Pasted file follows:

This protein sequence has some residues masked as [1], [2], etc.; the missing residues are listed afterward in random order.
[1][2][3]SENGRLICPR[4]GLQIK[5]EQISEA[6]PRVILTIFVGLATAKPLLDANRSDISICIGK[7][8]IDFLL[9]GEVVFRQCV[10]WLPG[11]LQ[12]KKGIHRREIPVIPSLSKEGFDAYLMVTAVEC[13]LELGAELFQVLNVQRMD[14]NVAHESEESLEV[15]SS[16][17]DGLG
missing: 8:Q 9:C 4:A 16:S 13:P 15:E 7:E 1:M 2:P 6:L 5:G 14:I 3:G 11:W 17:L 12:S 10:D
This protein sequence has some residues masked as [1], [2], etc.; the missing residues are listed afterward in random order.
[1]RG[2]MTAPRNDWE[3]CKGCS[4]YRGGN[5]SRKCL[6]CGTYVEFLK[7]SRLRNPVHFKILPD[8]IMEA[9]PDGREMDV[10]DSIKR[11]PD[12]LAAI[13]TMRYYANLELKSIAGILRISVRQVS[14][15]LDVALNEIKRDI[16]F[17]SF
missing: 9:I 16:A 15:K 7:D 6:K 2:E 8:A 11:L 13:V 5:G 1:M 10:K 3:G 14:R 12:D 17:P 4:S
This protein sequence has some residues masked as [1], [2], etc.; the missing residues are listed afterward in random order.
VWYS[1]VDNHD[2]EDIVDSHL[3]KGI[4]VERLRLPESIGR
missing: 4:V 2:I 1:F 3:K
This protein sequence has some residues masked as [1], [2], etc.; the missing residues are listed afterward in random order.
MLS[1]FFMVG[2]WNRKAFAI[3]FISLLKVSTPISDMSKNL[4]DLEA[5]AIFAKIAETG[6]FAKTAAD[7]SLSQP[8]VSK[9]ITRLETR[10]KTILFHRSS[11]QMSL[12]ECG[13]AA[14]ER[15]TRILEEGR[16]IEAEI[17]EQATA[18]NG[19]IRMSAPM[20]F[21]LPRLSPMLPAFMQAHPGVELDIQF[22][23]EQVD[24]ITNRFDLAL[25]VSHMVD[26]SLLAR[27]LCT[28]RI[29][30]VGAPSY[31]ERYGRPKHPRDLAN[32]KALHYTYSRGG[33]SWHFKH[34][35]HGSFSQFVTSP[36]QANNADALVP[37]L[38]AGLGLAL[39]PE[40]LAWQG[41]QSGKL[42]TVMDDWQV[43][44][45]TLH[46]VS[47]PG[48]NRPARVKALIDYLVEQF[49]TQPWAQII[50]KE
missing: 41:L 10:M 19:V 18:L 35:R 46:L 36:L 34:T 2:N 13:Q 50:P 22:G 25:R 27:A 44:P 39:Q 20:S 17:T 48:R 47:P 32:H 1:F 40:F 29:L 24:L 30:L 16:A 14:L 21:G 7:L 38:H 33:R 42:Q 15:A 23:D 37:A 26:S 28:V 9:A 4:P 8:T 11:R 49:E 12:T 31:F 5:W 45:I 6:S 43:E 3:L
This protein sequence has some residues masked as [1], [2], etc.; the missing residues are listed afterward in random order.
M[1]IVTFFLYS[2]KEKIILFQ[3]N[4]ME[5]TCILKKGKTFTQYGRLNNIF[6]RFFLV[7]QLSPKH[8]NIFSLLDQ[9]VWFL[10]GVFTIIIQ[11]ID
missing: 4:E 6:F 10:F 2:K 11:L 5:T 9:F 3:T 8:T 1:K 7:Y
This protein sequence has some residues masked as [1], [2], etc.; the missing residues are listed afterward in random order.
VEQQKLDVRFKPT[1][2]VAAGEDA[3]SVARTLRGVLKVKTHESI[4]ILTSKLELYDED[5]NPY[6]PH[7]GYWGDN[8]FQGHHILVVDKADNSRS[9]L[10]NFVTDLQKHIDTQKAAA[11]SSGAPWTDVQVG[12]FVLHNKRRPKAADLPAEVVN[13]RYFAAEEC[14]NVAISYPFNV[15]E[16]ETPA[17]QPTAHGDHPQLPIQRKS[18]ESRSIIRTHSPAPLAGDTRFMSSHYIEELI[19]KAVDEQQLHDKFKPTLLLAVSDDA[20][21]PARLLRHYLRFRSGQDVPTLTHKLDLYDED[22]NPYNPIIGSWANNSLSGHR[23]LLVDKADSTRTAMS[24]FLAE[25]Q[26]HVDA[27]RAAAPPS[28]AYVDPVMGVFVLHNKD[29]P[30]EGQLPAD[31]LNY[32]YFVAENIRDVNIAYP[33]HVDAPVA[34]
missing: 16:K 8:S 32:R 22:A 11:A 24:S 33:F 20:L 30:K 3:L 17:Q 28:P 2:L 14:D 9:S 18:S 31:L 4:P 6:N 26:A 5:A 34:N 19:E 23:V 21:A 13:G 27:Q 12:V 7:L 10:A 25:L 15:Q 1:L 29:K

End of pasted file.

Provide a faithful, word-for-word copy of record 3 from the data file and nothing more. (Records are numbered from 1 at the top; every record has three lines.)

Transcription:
This protein sequence has some residues masked as [1], [2], etc.; the missing residues are listed afterward in random order.
VWYS[1]VDNHD[2]EDIVDSHL[3]KGI[4]VERLRLPESIGR
missing: 4:V 2:I 1:F 3:K